Today’s students are preparing to enter a world in which data literacy – the ability to find, analyze, interpret, and describe data – is absolutely essential for academic and career success. The Roper Center’s archive of public opinion data offers educators the opportunity to integrate data into curriculum in multiple ways by offering understandable, relevant quantitative data on a broad range of topics in history, health, culture, government, and media studies. To support educators at the graduate, undergraduate, and high school level in their work, the Roper Center offers the following materials to facilitate the use of polling data in the classroom. For an overview of polling concepts, methods and analysis, please see Polling Fundamentals and Analyzing Polls.
Classroom Materials for Educators
Introductory-level lesson plans appropriate to an advanced high school or introductory college curriculum.
This section provides educators with sample teaching assignments helpful in the classroom for getting students acquainted with polling data. Assignments utilize several Roper Center resources to support learning of fundamental polling principles.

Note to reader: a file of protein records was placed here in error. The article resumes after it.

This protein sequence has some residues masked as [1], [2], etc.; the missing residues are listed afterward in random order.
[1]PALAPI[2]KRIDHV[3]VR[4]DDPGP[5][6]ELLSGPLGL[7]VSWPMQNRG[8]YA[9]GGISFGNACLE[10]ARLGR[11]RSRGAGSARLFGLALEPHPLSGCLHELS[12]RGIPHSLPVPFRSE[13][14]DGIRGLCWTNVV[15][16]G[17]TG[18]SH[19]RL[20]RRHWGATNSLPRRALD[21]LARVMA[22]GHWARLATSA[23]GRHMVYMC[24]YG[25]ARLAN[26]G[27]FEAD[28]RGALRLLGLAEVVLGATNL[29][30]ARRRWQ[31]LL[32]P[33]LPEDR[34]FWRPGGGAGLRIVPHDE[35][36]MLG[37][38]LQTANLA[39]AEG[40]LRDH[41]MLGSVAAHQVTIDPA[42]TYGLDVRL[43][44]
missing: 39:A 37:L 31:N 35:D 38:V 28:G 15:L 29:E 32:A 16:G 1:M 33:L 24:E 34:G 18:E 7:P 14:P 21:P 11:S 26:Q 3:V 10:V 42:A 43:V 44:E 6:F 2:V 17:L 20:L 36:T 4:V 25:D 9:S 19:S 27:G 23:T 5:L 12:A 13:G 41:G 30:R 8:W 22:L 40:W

* Polling Basics Assignment (pdf)
* Sample Assignment Using the Roper Center’s website (pdf)
* Topical Assignments (pdf)
Go back in time to win the presidency and change the world for the better! Navigate the winds of public opinion through American history, you’ll answer each question according to how you think the American public would have felt at the time. Your goal is to gain favorability and, ultimately, a seat in the Oval Office!
Undergraduate Research Sample
Undergraduates working with Roper Center materials have conducted and presented original research. See student work on public opinion in the following areas:
* Misinformation, Vaccination, and Social Media Use Across the Political Aisle
* Public Approval for Increasing Immigration
* Responsibility, Overconfidence, & Intervention Efforts in the Age of Fake News
* Gun control
The 2006 Social Capital Community Benchmark Survey is comprised of a national adult sample of 2,741 respondents and twenty-two communities sample (11 of which were from the 2000 Social Capital Benchmark Survey) totaling 9,359 community respondents. The overall sample size is 12,100. Field Period The survey was conducted during two waves.